their remedy. It is possible that The
of the Indians this disease may have reached vary in the course of their life : them in their circuitous commuoriginally given in childhood, nications with the whites through from the mere necessity of dis- the intermediate Indians ; but tinguishing objects, or from some the situation of the Shoshonees accidental resemblance to is so insulated, that it is not proternal ubjects, the young warrior bable that it could have reached is impatient to change it by some them in that way, and the existachievement of his own. Any ence of such a disorrer among important event, the stealing of the Rocky mountains seemis rather horses, the scalping an enemy, or a proof of its being aboriginal. killing a brown bear, entitles him at once to a new name which he then selects for himself, and it is The Killamucks. Clatsops, Chinconfirmed by the nation. Some- nooks, and Cathlamahs, the four times the two pames subsist to- neighbouring nations with whom gether: thus, the chief Cameah- we have had most intercourse, wait, which means,
preserve a general resemblance in never walks,” has the war name person, dress, and mannars, of Tooettecone, or “ black gun,” They are commonly of a diminuVol. LVIII.
NATIONS OF THE COAST.
tive stature, badly shaped, and western Indians, with the exceptheir appearance by no
tion of the Aliatan or Snake prepossessing. They have broad nation, are designated by the thick fiat feet, thick ankles, and common name of Flatheads. This crooked legs : the last of which singular usage, which nature deformities is to be ascribed, in could scarcely seem to suggest to part, to the universal practice of remote nations, might perhaps squatting, or sitting on the calves incline us to believe in the comof their legs and heels, and also mon and not very ancient origin to the tight bandages of beads of all the western nations. Such and strings strings worn round the
an opinion might well accommoankles, by the women, which date itself with the fact, that prevent the circulation of the while on the lower parts of the blood, and render the legs, of the Columbia, both sexes
are unifemales particularly, ill shaped versally flatheads, the custom diand swollen. The complexion minishes in receding eastward, is the usual copper-coloured from the common centre of the brown of the North American infection, till among the remoter tribes, though the complexion is tribes near the mountains, nature rather lighter than that of the recovers her rights, and the Indians of the Missouri, and the wasted folly is contined to a few frontier of the United States: the females. Such opinions, howmouth is wide and the lips thick; ever, are corrected or weakened the nose of a moderate size, by considering that the flattening fleshy, wide at the extremities, of the head is not, in fact, pecuwith large nostrils, and generally liar to that part of the continent, low between the eyes, though since it was among the first obthere are rare instances of high jects which struck the attention of aquiline noses ; the eyes are ge- Columbus. nerally black, though we occa- But wherever it may have sionally see them of a dark yel. begun, the practice is now unilowish brown, with a black pupil. versal among these nations. Soon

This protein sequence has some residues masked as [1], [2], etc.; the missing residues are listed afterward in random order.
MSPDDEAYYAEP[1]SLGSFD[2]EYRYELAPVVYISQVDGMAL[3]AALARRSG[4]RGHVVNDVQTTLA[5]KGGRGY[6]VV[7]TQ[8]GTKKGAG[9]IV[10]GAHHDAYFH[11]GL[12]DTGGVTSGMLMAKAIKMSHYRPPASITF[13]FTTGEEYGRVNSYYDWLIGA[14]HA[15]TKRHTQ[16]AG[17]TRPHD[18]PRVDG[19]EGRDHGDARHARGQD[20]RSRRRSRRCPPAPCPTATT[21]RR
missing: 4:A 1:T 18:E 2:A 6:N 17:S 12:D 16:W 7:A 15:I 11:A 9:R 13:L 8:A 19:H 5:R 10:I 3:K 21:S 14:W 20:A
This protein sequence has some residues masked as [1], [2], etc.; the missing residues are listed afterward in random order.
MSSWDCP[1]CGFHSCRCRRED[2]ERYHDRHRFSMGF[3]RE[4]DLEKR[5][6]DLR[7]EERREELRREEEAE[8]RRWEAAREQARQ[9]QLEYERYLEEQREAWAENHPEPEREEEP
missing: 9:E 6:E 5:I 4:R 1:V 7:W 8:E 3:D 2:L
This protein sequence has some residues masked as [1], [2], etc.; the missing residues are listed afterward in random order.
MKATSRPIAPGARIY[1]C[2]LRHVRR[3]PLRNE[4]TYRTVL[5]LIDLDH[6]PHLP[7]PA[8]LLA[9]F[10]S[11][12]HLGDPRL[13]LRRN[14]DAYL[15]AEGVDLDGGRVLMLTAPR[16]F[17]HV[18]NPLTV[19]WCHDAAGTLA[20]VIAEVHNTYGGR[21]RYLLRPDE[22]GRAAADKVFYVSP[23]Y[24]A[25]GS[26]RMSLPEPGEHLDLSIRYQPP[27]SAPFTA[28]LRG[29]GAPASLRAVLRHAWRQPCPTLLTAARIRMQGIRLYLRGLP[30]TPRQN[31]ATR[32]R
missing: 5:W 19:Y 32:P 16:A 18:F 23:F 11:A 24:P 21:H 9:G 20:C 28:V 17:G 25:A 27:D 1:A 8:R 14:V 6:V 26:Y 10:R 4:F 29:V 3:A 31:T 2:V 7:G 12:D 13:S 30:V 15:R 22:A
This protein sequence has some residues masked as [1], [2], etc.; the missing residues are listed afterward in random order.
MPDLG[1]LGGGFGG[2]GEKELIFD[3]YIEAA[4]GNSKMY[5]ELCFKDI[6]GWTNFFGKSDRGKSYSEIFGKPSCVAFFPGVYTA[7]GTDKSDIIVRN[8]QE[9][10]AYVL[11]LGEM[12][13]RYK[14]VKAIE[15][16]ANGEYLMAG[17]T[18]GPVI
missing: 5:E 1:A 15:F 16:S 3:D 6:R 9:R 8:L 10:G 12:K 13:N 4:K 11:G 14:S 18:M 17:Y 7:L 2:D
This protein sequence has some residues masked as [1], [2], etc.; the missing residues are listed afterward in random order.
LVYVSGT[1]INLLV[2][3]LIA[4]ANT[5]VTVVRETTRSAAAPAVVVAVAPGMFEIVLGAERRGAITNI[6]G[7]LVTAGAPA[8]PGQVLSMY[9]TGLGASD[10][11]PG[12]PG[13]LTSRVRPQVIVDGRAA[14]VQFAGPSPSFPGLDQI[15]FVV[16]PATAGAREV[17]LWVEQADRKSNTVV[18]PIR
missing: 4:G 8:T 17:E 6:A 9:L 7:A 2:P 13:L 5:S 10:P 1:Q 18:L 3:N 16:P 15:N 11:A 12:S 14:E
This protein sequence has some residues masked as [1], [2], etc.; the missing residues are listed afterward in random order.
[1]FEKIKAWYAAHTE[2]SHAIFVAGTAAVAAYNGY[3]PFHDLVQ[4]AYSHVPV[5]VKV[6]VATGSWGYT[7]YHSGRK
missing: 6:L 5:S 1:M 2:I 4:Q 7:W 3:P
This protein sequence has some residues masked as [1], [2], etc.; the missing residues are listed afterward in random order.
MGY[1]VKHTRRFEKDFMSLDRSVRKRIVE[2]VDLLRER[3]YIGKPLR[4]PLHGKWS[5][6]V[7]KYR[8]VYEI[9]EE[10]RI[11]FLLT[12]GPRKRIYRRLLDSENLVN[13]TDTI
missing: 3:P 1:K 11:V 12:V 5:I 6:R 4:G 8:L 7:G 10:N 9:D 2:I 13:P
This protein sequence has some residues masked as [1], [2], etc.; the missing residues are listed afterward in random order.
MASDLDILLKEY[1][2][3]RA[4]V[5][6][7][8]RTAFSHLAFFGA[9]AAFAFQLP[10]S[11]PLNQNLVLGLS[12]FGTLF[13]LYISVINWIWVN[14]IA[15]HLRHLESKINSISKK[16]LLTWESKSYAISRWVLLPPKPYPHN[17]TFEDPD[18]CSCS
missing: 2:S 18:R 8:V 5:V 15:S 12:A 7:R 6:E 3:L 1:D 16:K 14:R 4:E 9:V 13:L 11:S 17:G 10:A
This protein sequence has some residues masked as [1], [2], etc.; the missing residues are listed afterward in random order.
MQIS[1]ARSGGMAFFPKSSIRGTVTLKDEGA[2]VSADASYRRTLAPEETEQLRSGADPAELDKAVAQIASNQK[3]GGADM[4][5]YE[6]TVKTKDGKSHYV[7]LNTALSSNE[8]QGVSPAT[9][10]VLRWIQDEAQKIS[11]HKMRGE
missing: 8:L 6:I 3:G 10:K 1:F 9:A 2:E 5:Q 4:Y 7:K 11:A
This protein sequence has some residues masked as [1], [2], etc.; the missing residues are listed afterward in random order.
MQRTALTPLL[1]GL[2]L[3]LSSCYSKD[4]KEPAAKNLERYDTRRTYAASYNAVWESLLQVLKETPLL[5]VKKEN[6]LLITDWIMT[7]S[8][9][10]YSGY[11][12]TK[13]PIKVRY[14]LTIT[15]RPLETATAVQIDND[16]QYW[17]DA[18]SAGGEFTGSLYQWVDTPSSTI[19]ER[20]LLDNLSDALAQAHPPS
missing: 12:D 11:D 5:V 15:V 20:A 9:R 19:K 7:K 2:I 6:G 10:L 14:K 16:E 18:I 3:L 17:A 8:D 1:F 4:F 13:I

after the birth of her child, the
mother, anxious to procure for The most distinguishing part her infant the recommendation of of their physiognomy, is the pe- a broad forehead, places it in the cnliar flatness and width of their compressing machine, where it is forehead, a peculiarity which they kept for ten or twelve months; owe to one of those customs by though the females remain longer which nature is sacrificed to fan- than the boys. The operation is tastic ideas of beauty.
so gradual, that it is not attended tom, indeed, of flattening the with pain ; but the impression is head by artificial pressure during deep and permanent. The heads infancy, prevails among all the of the children, when they are nations we have seen west of the released from the bandage, are Rocky mountains. To the east not more than two inches thick of that barrier, the fashion is so about the upper edge of the foreperfectly unknown, that there the head, and still thinner above :
FLATTING THE HEAD.